The Enterprise Strategy Group’s Jon Oltsik makes an interesting observation regarding Oracle’s perplexing acquisition of Sun Microsystems.
Instead of passing judgment on whether the deal represented a smart move by Oracle — I’m still not sure what to think, though I suspect Oracle might have done this deal for defensive, wrongheaded reasons — Oltsik expresses profound sadness at the passing of Sun and of what it signified back during the heyday of the IT industry.
The second paragraph of Oltsik’s piece reads as follows:
When I started in the tech business over 20 years ago, it was extremely young and exciting. If you went for a drink after work, you would find a saloon full of folks from Digital Equipment Corp., Data General, EMC, Lotus, McCormick & Dodge, and Prime Computer all out doing the same. Much to IBM’s chagrin, high tech had been taken over by a bunch of 20 and 30 year olds in Boston and San Jose, Calif., who were going to change the world.
He ends the piece with these words:
I’ll miss Sun’s irreverence, its optimism, and its innovative spirit, but most of all I’ll miss what Sun represented, the last vestige of the golden age of the tech industry. Unlike those heady days in Boston back in the 1980s, our industry is now mature with only a few tech giants left. Cisco Systems is now building its own servers and Oracle is a hardware company. I guess we did change the world to some extent, just not the way we thought we would.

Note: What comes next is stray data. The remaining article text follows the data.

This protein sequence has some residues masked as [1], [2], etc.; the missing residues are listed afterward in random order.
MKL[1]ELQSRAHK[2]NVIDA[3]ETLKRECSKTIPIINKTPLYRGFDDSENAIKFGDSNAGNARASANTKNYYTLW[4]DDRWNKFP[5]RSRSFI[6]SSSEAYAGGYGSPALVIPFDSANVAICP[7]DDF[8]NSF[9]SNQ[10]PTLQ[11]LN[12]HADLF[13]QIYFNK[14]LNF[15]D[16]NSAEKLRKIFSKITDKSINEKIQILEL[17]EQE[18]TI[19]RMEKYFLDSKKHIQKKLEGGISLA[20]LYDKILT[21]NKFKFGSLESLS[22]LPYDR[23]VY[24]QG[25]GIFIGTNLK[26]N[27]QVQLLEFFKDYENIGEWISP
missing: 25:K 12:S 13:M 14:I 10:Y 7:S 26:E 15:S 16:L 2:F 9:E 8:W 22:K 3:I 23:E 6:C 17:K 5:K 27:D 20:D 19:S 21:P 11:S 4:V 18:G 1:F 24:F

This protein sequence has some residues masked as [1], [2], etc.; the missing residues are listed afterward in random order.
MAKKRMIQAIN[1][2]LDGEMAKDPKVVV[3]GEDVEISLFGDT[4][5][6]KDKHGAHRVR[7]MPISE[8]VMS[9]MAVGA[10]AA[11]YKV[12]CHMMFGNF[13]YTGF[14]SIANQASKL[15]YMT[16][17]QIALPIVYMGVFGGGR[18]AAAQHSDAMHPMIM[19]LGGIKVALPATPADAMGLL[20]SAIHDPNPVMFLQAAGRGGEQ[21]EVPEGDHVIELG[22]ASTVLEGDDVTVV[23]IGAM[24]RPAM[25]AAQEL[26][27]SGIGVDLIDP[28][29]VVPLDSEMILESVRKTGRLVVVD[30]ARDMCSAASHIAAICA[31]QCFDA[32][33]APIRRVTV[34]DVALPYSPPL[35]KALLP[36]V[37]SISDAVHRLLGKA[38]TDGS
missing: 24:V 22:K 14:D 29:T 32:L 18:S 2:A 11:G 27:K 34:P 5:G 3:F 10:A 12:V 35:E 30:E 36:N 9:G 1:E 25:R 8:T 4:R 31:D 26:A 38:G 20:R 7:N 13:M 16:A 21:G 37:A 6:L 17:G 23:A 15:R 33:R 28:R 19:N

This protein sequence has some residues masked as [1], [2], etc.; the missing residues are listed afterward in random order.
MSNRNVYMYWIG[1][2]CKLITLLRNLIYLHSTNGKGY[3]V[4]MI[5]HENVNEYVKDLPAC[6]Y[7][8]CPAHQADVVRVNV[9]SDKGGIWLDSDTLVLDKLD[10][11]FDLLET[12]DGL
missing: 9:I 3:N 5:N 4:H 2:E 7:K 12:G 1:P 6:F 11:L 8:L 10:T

Sun was irreverent, no question, but it was always a business in an industry that gradually, unavoidably matured. Convention, predictability, and stolidness come with maturity, and so it was for the IT industry and for its major corporate players. Like the automotive industry and so many other industries before it, IT was bound to go from being a freewheeling scramble of innovation and seemingly irrepressible energy into something more culturally homogeneous and ponderous. It also was bound for consolidation.
There are fewer areas open for world-changing innovation in the IT realm than there were before. The bigger players — IBM, HP, Cisco, Microsoft, Oracle, Intel, and Google — are looking to strengthen their competitive positions as they use their vast size and resources during the current worldwide recession. Meanwhile, some companies that were big names — Motorola and Nortel come to mind — have fallen off the map, perhaps irrevocably.
So, yes, IT has changed, become older, more seriously mature. Have some of its denizens done likewise?
Like Oltsik, I am of a certain age, having been around this business for more than 20 years. I think what we thought we saw back in our younger days perhaps never existed, not objectively, anyway. I think we might have seen things through the prism of youth, refracted and brightened with an optimistic attitude, boundless energy, and a paucity of the sort of real-word experience that engenders skepticism and even cynicism.
Maybe industries are always the same — regardless of whether they’re at one point or another of their life cycles — and it’s only the perspectives of the people within them that change.